Local and Regional Partnerships Manager
Over the course of five years, our Empowering Places programme focused on supporting community businesses in the most underserved areas in England. The programme aimed to build sustainable clusters of community businesses in areas of high deprivation, and was delivered by Cooperatives UK in partnership with New Economics Foundation and Centre for Local Economic Strategies. Funding and capacity-building support were provided to ‘catalyst’ organisations in six areas.
- B-inspired in Braunstone, Leicester
- Centre4 in Nunsthorpe and Bradley Park, Grimsby
- Made in Manningham, incubated by Participate in Manningham, Bradford4
- Real Ideas in Devonport and Stonehouse, Plymouth
- The Wharton Trust in Dyke House, Hartlepool
- Wigan and Leigh Community Charity (WLCC), formally Abram Ward Community Cooperative, in Abram, Wigan
Over the course of the programme, a total of 95 community businesses were seeded and supported across these places, using a combination of approaches including incubation, championing individual entrepreneurialism, and being community-led. The programme has had a significant impact, from building the confidence, skills, and networks of community businesses and individuals to providing much-needed activities, services, and employment opportunities to strengthening social infrastructure for long-term impact in historically underserved communities.
The programmes success can be attributed to five overarching and transferable features.
- A relational approach, has been fundamental to successful delivery
Programme partners focused on building good relationships, which enabled trust, openness, and deep friendships to form across the cohort. These strong connections in turn allowed for catalysts to have honest conversations, sharing challenges and learning from their places.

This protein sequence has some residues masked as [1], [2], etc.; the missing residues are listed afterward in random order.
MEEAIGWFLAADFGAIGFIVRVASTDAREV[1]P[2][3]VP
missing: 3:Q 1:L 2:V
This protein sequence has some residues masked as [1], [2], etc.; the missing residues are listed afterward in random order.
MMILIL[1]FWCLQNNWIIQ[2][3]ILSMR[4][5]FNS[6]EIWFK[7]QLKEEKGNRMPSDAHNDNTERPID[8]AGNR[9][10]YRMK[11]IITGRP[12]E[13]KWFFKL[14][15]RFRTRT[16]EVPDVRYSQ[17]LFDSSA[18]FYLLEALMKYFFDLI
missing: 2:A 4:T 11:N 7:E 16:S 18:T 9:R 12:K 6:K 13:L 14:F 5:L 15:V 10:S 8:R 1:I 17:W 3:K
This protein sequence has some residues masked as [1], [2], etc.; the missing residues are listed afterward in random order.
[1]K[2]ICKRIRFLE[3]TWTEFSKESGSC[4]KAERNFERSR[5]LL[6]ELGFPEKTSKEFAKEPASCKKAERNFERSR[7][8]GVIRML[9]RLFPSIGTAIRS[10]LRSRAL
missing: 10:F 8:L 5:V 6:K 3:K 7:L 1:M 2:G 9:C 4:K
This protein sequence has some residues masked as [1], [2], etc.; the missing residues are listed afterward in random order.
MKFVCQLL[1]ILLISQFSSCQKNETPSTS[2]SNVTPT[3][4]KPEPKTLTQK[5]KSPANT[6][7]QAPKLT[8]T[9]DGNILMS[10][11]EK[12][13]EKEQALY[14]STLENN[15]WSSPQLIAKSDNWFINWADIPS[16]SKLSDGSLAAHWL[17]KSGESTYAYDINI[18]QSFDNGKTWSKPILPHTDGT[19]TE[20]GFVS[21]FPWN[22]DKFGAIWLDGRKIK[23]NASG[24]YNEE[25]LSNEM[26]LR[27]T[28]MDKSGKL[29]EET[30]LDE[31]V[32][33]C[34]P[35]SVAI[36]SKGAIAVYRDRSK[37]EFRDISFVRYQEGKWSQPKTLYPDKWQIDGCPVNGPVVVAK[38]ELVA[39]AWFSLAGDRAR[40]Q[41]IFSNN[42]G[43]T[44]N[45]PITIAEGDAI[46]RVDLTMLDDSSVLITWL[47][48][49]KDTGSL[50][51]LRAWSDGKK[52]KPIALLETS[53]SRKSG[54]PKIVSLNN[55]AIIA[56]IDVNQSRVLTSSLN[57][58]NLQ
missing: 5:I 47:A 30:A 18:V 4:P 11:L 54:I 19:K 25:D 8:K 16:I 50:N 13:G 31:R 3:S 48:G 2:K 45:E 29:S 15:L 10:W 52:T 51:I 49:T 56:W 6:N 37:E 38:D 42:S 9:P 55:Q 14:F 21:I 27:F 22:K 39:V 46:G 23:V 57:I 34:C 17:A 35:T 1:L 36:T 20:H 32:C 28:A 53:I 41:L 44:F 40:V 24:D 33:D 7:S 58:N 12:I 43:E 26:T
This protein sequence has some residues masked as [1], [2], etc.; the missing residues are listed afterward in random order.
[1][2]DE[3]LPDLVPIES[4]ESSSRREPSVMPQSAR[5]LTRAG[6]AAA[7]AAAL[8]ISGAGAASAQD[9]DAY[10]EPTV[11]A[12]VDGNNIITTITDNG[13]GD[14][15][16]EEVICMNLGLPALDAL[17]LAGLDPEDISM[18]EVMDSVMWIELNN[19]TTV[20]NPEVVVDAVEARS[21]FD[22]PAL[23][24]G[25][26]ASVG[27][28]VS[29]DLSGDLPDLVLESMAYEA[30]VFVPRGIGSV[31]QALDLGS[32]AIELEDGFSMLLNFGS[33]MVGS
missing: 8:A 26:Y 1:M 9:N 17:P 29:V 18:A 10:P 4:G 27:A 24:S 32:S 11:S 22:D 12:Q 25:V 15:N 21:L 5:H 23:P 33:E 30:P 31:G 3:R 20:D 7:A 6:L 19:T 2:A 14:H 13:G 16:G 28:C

- The leadership and reputation of the individuals involved, has enhanced reputation nationally and locally
The involvement of Power to Change and its national partners has helped catalysts and community businesses improve their profile and influence. The leadership of the catalysts themselves has also been a key contributing factor to the programme’s success and has nurtured throughout the programme, including via the peer network.
- An unrestricted grant alongside targeted capacity support, ensured catalysts made the most of the investment
Blended long term investment enabled catalysts to engage with the programme and make the most of learning opportunities. While core grants have of course been fundamental, it was the capacity support that really enabled catalysts to become ‘agents of change’.
- The programme’s flexible but targeted approach, enhanced the catalysts’ ability to act on important local issues
Rather than setting hard targets and expectations the programme allowed catalysts to define their own outcomes, take risks and learn from new ideas. Funding and capacity support was tailored to individual needs, and the programme itself has been responsive and adapted over the years.
- Time: Five years to engage, test and deliver
Five years allowed places to engage their community, develop deep enabling relationships and test out different ways of doing things. We know developing community businesses takes time and arguably this was the minimum amount needed.
Although Empowering Places has now closed, Power to Changes hopes that the programme’s ripple effect will be felt in these communities for many years to come. We also hope that funders and policymakers will apply some of the programmes key learnings to support the continued development of other place-based social economies across England and beyond.
Join us for a conversation about the Empowering Places programme and what we’ve learnt, email firstname.lastname@example.org to register your interest.
Read Renaisi’s final Empowering Places evaluation report.
This report sits alongside bespoke profiles for each of the six areas which explores individual places and their approach. These will be published throughout August 2023.